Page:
I know that this question may be for a more psychology-focus forum, and "great" is an understatement for players such as Fischer; yet, I want to know your opinion on this question. Is it intelligence? Is it pressure? Or is it the game itself? Whatever is the ultimate answer, I wonder if the grand gift or talent has a big backlash, or even at a lower level of play, does playing game become harmful then?
King's Gambit: A Son, A Father, and the World's Most Dangerous Game is about this. The age-old question is:
Does chess make you mentally ill or are mentally ill people attracted to chess?
There's a whole bunch of other supporting facts about chess being linked to insanity, but I'd have to re-read the book to recall all of them.
All the insanely brilliant people in my life have some form of mental illness. I consider myself extremely fortunate to know these people. They're genius about things I can't begin to understand. There's two bipolar geniuses and two Aspergers geniuses. I know three of the four love chess.
And then there's my 135 IQ friend who's bipolar, her boyfriend from back in the day who was a genius and schizophrenic, my straight A friend who's depressed and maybe a little autistic, my aspergers 130+ IQ friend, my nerdy (aka autistic/aspergers traits) friend with depression who's 138.
So basically every intelligent person I can name has some sort of "disorder." Remember that by definition, being intelligent isn't normal. Who's to say one is the correct or incorrect way to think? Just because the majority of people think at a normal intelligence doesn't necessarily mean that's the right way to think. That's just how almost everyone thinks, so they only diagnose the exceptional people. Maybe you could argue that having a normal level of intelligence should be its own mental disorder.
For example, normal people don't get intelligent questions. Look at some questions on here written by geniuses and you'll see they're immediately flagged and closed. People rationalize it after the fact. It's unfocused, or too specific, or not a real question, or misguided, or all over the place, or off topic, or whatever. The kind of thinking that seems obvious to the intelligent person needs to be justified to normal people. Remember that as a society we villainize intelligence. Nobody normal is interested in big ideas. That's weird. All they care about is whether or not this is going to make their life more comfortable. And I'm not really sure why we were put on this Earth, but I'm pretty darn sure it wasn't to make ourselves comfortable.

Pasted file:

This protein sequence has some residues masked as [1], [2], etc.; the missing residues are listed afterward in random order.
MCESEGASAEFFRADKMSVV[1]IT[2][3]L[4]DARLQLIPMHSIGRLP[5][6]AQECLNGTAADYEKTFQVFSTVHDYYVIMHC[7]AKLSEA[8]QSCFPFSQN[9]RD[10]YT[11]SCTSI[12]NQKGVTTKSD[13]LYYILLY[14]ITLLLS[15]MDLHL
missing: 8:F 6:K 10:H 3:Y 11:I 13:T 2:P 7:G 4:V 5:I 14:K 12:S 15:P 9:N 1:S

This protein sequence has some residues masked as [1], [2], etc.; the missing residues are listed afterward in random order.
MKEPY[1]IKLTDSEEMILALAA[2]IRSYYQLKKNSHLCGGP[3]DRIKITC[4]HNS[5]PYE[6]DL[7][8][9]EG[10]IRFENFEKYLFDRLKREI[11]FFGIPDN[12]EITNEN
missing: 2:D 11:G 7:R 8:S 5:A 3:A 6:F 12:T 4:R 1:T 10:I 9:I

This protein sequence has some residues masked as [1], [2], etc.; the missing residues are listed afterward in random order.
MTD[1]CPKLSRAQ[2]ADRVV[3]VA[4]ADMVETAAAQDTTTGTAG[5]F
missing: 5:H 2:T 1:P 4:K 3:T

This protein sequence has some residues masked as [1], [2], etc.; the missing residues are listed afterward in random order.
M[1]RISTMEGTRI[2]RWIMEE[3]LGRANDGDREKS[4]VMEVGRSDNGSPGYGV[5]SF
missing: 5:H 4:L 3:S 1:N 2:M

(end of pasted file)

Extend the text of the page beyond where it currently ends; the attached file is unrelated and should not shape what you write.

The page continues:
See where I'm going with this?
My Calc professor left his copy of that book on my desk the day I went in to take my final exam for his class. He loves chess and mathematics. I'd visit him in his office after my class ended to say hi. We'd talk about intellectual giants and infinity and chess. Sometimes you can get caught on a problem, and start thinking about it forever. And eventually it'll drive you crazy. That's what happened to a lot of these mathematicians. Maybe these chess guys just got too absorbed in their own world. But it takes a tremendous mind to be capable of creating a world.
See where I'm going with this?
I think great talent and great psychological instability can go very well along in an altogether very unbalanced life.
I don't think the game in itself causes that, nor that being crazy¹ helps² to play, only that concentrating the focus of a lifetime to a single thing can very wall harm one's sanity.
Cantor comes to mind, relatedly.
¹ In all it's fuzziness. Define “crazy” if you want answers to try and be objective.